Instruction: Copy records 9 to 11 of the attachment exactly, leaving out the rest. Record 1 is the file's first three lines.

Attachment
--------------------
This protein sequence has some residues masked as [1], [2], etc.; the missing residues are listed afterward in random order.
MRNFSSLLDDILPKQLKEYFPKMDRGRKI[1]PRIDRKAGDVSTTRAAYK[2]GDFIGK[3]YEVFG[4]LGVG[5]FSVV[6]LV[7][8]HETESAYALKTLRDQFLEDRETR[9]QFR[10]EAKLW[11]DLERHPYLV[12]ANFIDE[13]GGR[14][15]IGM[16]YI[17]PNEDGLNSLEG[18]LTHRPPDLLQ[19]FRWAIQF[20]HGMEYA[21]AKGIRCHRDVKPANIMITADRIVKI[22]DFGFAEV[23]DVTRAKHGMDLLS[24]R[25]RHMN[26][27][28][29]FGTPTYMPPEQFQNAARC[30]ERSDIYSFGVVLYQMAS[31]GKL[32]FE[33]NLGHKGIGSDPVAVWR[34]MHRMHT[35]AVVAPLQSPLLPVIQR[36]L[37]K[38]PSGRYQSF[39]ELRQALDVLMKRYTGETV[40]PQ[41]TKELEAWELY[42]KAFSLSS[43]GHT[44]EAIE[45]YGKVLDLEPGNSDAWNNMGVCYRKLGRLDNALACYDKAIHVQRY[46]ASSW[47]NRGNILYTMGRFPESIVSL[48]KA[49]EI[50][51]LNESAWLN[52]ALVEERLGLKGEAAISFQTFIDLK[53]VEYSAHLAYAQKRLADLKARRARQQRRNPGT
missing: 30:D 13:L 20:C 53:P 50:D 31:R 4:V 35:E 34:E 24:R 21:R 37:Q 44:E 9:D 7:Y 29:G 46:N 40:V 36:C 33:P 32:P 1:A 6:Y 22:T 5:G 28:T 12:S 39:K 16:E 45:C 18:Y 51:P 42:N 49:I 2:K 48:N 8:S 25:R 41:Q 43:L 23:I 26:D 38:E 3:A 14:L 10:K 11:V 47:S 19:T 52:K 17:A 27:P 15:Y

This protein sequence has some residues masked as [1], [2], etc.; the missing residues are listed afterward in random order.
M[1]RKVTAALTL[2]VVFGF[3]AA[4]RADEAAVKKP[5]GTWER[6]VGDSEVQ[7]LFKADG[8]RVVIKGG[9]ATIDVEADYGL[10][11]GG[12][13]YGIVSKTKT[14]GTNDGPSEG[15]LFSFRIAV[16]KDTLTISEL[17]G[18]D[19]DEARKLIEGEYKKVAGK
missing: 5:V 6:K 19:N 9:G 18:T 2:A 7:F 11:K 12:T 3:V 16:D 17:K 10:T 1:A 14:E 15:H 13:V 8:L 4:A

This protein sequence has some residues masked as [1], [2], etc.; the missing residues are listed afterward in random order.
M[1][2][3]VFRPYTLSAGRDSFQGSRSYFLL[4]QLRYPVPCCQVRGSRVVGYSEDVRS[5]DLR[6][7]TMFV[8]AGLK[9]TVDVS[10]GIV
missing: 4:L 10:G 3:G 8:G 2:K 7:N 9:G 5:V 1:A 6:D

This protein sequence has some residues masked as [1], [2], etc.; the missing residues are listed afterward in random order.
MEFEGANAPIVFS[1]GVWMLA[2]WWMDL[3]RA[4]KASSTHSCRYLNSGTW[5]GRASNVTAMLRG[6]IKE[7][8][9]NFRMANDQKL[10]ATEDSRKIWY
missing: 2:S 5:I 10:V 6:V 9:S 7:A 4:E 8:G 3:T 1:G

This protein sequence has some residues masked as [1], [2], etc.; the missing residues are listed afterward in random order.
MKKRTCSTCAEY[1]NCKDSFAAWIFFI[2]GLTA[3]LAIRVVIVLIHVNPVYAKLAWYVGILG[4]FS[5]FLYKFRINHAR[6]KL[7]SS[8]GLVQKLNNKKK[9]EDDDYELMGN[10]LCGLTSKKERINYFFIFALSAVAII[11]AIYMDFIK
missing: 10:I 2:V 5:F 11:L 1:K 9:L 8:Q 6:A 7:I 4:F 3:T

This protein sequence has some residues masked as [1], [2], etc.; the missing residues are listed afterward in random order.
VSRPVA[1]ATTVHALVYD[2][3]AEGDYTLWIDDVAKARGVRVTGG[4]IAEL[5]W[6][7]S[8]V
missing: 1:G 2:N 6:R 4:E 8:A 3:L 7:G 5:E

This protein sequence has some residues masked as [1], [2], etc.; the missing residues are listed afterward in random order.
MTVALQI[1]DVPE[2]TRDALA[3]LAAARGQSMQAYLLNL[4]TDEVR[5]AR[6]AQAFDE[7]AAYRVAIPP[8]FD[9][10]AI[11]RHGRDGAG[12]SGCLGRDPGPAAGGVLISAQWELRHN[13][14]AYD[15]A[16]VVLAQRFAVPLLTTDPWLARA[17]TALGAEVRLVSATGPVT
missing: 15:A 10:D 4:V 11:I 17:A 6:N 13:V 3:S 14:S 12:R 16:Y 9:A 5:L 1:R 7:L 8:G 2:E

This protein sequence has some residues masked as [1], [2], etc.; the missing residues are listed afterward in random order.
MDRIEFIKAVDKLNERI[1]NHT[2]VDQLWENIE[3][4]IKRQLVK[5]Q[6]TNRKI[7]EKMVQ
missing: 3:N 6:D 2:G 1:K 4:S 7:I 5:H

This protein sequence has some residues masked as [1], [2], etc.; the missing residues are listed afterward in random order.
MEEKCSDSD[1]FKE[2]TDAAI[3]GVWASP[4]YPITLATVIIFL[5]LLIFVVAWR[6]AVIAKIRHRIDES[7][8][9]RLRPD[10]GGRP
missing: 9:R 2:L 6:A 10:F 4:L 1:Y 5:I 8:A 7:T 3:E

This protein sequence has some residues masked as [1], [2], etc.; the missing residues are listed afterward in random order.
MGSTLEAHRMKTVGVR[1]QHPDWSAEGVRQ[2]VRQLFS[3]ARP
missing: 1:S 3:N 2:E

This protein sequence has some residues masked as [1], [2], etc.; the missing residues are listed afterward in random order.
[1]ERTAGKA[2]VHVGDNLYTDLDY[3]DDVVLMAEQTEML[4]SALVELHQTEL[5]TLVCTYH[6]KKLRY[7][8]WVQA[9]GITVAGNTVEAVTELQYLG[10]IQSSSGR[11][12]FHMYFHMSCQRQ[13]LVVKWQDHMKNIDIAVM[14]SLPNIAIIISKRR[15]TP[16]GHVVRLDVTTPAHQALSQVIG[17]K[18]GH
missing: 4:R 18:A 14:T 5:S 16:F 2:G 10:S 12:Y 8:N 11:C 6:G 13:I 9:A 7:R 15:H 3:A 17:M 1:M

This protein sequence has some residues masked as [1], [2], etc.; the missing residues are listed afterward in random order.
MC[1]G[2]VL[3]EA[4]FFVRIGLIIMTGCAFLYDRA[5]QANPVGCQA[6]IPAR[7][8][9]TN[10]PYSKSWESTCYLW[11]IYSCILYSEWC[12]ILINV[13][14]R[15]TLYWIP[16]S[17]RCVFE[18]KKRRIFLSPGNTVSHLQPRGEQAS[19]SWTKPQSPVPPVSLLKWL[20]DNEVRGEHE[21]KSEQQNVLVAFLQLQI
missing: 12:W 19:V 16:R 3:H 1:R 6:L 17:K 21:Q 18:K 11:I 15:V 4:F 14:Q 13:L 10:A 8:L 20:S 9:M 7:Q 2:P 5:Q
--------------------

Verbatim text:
This protein sequence has some residues masked as [1], [2], etc.; the missing residues are listed afterward in random order.
MEEKCSDSD[1]FKE[2]TDAAI[3]GVWASP[4]YPITLATVIIFL[5]LLIFVVAWR[6]AVIAKIRHRIDES[7][8][9]RLRPD[10]GGRP
missing: 9:R 2:L 6:A 10:F 4:L 1:Y 5:I 8:A 7:T 3:E

This protein sequence has some residues masked as [1], [2], etc.; the missing residues are listed afterward in random order.
MGSTLEAHRMKTVGVR[1]QHPDWSAEGVRQ[2]VRQLFS[3]ARP
missing: 1:S 3:N 2:E

This protein sequence has some residues masked as [1], [2], etc.; the missing residues are listed afterward in random order.
[1]ERTAGKA[2]VHVGDNLYTDLDY[3]DDVVLMAEQTEML[4]SALVELHQTEL[5]TLVCTYH[6]KKLRY[7][8]WVQA[9]GITVAGNTVEAVTELQYLG[10]IQSSSGR[11][12]FHMYFHMSCQRQ[13]LVVKWQDHMKNIDIAVM[14]SLPNIAIIISKRR[15]TP[16]GHVVRLDVTTPAHQALSQVIG[17]K[18]GH
missing: 4:R 18:A 14:T 5:S 16:F 2:G 10:S 12:Y 8:N 11:C 6:G 13:I 9:A 7:R 15:H 3:A 17:M 1:M